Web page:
In a bid to foster the emerging Japanese indie scene, Asobu launched last year showcasing the diverse and delightful creations coming from indie developers based in Japan, and one game that I remembered catching my eye was the children’s storybook charm of Sumire. While GameTomo is actually founded by ex-pats in close collaboration with other Japanese developers in Tokyo, the love for the culture is all on display in this exquisite narrative adventure.
It’s a literal day-in-the-life as you wake up to an early morning when stars are still visible in the sky. You play as Sumire, a young girl facing her own melancholy and anxieties, who suddenly gets help from an enchanted talking flower asking her to show them a perfect day. With a backpack and notebook to hand, what unfolds feels like one of those children’s picture books the teacher used to read in class where the character makes a list of things they want to do and all the shenanigans that follow.
Although there’s a more linear narrative to follow, the structure reminds me of A Short Hike, in that Sumire has one main goal, to see her recently deceased grandmother again, but you have many bite-sized delightful diversions along the way, whether it’s helping a scarecrow being bullied by crows or passing a gift on behalf of another neighbour. Some of these are also dependent on the time of day, which you can only tell by how the sky is looking, though I don’t think it’s counting down in real-time so you’re not really in a rush to get things done, even if you’re reminded that you only have one day to do all that you can.
Still, that one day limit does lend a sense of urgency to events that may seem otherwise low-stakes. This isn’t about saving the world, or even climbing a mountain, but about being able to convey your feelings to your depressed mother and distant father, patching things up with a former best friend who’s turned into a mean girl, or confessing your love to your crush. Of course, all of these things can mean everything in the world for a pre-teen girl, and Sumire fully immerses you in what this feels like.
That’s largely thanks to the gorgeous hand-drawn art and picture-book animations, and while it’s largely viewed as a 2D game that occasionally lets you move in the y-axis, what stands out is the way Sumire isn’t a side-scroller but like she’s on a rotating globe, giving the sense that this really is a small world you’re in. Then there’s the absolutely enchanting score from Japanese ethnic folk band Tow that really draws you into the pastoral setting, starting from just a few plucks of acoustic guitar strings to something more ethereal. It exquisitely balances between the game’s moments of whimsy to darker melancholy, also conjured up by the purplish hue that dominates the game (Sumire being Japanese for violet).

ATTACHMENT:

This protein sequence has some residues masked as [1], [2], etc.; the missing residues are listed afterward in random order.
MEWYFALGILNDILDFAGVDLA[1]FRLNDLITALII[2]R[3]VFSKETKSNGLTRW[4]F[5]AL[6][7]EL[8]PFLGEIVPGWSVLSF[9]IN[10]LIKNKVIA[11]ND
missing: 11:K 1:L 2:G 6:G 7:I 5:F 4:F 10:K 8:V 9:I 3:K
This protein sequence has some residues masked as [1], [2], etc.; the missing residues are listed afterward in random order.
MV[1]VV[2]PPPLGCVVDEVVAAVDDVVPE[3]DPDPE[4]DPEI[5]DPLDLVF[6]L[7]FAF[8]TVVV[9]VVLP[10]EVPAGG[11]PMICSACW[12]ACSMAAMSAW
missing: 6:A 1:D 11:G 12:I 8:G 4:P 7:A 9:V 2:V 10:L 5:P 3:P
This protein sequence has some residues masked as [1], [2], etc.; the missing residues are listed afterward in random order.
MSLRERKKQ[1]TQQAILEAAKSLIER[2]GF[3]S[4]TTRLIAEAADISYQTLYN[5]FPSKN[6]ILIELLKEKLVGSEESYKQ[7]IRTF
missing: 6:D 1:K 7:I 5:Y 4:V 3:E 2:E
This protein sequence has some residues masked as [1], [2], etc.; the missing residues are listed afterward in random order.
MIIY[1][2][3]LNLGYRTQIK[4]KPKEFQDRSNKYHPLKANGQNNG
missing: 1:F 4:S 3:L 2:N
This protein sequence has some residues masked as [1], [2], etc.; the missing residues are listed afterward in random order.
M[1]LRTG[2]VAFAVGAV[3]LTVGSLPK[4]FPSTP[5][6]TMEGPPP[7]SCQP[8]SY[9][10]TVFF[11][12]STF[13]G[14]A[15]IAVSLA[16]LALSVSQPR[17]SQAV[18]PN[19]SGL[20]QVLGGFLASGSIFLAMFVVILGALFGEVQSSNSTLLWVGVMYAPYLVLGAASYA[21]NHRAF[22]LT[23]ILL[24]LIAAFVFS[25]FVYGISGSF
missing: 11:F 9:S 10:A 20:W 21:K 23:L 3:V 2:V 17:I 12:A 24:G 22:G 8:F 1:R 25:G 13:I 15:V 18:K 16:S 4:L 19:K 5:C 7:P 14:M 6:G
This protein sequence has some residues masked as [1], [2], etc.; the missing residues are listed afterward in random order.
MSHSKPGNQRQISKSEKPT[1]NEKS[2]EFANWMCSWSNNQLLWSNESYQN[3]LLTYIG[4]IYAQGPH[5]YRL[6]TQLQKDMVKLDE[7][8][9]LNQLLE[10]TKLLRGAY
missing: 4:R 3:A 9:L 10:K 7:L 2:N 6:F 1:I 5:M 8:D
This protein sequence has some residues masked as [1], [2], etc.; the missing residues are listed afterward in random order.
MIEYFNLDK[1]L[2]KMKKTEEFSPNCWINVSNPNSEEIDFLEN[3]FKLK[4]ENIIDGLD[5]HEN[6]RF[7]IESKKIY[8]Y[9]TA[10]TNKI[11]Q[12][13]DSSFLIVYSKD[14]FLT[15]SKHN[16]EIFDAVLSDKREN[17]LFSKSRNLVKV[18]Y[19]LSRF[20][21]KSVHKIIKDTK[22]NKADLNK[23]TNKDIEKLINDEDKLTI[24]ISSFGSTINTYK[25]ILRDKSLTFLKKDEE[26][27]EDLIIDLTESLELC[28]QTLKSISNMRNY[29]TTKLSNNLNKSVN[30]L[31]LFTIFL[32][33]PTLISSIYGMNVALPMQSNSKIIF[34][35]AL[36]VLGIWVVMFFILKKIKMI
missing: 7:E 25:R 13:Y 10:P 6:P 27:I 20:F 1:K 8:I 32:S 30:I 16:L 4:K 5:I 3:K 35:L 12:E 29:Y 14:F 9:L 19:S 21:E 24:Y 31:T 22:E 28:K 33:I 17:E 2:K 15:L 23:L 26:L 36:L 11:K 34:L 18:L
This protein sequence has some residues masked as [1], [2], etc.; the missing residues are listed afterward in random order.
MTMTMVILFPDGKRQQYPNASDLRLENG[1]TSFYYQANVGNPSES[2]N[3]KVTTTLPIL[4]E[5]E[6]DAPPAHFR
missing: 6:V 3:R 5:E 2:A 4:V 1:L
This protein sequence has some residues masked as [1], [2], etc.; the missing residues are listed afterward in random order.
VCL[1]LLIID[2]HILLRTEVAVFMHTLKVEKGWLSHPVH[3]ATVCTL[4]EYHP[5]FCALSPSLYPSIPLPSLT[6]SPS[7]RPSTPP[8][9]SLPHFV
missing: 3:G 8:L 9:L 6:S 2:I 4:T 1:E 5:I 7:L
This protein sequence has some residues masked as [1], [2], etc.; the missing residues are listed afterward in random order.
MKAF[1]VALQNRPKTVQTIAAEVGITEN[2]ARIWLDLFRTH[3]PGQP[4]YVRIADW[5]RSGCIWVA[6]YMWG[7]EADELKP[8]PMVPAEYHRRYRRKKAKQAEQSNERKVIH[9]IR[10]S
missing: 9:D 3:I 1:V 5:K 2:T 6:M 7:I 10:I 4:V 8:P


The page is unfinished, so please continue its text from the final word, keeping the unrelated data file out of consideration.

In the game’s relatively short runtime, it’s lovely how Sumire packs in so many familiar elements from Japanese games without outstaying its welcome, from fetch quests have that trading element reminiscent of Link’s Awakening to a sojourn into a spooky abandoned house. While a few mini-games are overly rudimentary, they’re outweighed by stronger ones like a card battle game with characters based on the locals or what I’m assuming is a traditional Japanese board game played with a four-sided dice – and of course they even manage to fit in a fishing mini-game.
If at times it feels like Sumire is ticking off all the elements and tropes you would expect from a pastoral Japanese game – shrines, Jizo statues, a gacha machine, even an onsen scene – it’s nonetheless faithfully realised by Japanese artists with a style not beholden to Studio Ghibli or other traditional anime, but still just as enchanting, having me smile and misty-eyed in equal measure.
The game also offers narrative choices, some which ultimately affect your karma and your relationship with other characters. That said, I also had no problem completing all of the main tasks on the first playthrough, feeling completely fulfilled with my decisions for Sumire. The alternatives would have otherwise been to not repair certain relationships, which would probably leave Sumire feeling worse off at the end of the day, and while I suppose it’s good that those choices exist to allow for replayability, why would I want to replay a worse day?
A novel change from the usual male-centric high-school themed Japanese games (although there is a clever jab at otaku culture with one character), Sumire does a beautiful job of weaving a heartfelt story while putting you in the shoes of a young girl who still has her whole life ahead of her, but has the chance to live a day that can mean everything.